Do Your Research
Conduct research to better prepare yourself for salary negotiations. It is beneficial to have an understanding of the average salaries of people in your field with comparable experience, salary levels of workers in the city where the company is located, and average salaries for people currently working with the company that is making you the offer. You should also take some time to familiarize yourself with details about the company's benefits or compensation plan (e.g., health insurance, life insurance, retirement matching, etc.) Not performing adequate research puts you at a disadvantage and can lead to the acceptance of a low starting salary.

Don't Be Scared To Negotiate
Most organizations are willing to negotiate starting salaries with new hires, so don't let fear or inexperience stop you. It is not necessary to spend a lot of time researching tactics. Rather, you should be familiar with some basic negotiation skills. Remember, even if a company tells you their first offer is their best, it usually isn't.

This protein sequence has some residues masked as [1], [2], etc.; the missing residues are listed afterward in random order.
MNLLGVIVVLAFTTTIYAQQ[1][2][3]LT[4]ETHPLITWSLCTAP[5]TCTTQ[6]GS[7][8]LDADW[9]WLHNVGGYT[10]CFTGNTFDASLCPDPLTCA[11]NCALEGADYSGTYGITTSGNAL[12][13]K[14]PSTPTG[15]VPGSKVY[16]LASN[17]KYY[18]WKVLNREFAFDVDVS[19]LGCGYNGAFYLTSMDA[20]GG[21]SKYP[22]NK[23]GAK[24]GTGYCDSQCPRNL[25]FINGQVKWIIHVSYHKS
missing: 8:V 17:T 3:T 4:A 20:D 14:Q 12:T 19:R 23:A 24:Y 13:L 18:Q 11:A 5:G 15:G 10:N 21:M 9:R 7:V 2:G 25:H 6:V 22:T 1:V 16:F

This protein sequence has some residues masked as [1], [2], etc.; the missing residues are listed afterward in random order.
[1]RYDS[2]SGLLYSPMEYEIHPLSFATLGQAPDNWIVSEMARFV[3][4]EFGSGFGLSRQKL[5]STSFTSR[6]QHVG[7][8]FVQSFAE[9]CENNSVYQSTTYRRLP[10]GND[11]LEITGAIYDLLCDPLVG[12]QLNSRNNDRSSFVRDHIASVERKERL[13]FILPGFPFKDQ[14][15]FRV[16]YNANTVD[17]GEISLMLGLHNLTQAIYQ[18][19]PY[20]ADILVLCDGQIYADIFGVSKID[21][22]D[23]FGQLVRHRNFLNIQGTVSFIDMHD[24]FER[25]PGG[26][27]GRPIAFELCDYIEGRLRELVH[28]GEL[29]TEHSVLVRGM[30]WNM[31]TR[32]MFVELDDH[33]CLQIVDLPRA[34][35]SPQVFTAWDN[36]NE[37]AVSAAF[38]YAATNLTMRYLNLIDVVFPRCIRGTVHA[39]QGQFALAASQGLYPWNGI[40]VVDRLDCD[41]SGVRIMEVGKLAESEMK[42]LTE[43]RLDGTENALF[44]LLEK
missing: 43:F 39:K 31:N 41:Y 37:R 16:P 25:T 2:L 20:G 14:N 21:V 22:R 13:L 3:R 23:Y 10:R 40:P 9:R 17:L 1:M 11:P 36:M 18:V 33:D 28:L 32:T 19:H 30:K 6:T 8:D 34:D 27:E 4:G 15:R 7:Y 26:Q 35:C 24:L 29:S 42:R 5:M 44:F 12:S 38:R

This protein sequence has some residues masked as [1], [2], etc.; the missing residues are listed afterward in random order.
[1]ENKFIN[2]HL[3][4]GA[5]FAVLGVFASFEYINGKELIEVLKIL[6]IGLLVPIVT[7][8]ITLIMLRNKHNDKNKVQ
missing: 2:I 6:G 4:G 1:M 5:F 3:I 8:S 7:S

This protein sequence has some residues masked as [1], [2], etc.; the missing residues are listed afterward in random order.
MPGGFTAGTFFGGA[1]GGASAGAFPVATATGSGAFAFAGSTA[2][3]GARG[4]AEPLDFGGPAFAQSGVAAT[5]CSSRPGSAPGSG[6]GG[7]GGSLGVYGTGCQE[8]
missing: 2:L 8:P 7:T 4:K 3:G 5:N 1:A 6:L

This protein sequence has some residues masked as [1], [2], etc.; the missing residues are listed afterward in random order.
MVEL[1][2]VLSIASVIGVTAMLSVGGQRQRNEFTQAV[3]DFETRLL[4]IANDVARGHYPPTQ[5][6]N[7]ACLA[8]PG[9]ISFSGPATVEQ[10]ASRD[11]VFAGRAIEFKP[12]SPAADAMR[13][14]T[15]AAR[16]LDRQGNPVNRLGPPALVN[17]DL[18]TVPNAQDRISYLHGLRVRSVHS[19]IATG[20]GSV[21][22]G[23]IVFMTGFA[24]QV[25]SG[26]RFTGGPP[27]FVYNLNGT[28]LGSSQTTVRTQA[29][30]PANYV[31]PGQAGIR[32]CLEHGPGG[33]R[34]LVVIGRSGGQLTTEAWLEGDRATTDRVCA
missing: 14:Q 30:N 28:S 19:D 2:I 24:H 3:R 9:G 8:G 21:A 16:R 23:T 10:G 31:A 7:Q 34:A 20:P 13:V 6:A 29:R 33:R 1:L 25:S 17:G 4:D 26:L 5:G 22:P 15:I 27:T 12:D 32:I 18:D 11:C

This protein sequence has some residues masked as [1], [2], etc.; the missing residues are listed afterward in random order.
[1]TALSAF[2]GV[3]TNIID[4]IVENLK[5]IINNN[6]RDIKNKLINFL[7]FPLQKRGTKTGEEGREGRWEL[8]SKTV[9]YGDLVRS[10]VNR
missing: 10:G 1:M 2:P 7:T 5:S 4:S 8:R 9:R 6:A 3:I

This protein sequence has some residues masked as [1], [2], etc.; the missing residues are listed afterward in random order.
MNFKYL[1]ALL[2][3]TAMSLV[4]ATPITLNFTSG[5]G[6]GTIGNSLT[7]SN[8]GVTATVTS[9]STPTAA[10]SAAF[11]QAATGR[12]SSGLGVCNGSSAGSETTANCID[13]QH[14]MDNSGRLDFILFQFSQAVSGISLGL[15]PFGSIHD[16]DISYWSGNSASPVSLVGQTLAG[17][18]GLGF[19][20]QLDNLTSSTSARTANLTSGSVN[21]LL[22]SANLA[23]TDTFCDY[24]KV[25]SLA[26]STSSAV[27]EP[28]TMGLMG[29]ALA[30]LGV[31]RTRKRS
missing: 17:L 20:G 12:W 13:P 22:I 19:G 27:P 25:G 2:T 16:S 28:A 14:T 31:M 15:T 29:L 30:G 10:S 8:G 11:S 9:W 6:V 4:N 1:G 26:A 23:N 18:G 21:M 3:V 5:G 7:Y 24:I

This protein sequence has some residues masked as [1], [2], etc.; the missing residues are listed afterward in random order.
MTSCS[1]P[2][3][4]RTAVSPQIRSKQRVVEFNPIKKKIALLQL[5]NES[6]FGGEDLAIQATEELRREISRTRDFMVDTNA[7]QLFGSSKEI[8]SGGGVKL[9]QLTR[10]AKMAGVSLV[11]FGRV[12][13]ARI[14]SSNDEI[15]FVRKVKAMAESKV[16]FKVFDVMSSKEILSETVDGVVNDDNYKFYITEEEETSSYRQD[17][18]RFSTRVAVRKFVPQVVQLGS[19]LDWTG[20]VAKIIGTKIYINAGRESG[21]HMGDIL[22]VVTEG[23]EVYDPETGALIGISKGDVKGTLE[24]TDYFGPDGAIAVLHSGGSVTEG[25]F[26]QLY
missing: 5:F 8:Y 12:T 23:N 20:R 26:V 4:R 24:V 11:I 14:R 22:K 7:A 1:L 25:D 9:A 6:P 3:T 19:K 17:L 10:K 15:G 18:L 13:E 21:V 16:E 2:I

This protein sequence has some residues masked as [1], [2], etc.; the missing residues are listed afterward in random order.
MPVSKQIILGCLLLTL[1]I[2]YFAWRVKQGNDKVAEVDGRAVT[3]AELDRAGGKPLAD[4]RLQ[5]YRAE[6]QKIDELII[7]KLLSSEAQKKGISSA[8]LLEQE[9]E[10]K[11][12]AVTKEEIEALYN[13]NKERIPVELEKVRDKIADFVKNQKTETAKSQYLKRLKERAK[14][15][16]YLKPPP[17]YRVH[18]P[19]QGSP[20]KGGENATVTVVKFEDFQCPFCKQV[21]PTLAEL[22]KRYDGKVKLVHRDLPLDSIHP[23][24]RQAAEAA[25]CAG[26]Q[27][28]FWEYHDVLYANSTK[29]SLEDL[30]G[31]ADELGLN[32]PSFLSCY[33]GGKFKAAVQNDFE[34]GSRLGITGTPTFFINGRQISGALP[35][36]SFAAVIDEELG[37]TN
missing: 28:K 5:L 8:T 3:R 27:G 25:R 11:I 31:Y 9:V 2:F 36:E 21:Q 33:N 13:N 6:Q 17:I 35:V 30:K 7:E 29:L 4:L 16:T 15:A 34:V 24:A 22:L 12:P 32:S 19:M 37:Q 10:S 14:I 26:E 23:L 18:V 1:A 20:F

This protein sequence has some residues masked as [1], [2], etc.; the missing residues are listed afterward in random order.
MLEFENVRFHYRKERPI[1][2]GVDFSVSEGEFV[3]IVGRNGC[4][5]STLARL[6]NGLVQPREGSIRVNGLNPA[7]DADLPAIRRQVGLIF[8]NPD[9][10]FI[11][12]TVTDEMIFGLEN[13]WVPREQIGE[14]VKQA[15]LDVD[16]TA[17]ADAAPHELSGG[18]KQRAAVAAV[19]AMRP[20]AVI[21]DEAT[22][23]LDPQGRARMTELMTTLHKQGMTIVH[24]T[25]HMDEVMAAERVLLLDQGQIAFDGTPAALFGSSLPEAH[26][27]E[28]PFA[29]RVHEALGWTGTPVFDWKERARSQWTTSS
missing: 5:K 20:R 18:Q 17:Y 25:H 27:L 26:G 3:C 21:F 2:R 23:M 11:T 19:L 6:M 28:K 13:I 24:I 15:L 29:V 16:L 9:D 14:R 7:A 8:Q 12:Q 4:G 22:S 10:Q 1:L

Rely On Your Talents
Utilize your talents during salary negotiations. Good writers should submit their counterproposals in writing, while effective speakers can schedule one-on-one meetings with a manager. Putting your talents on display during the salary negotiation process will also show a prospective employer that you're really worth the money you're asking for.

Request A Salary Slightly Higher Than What You Want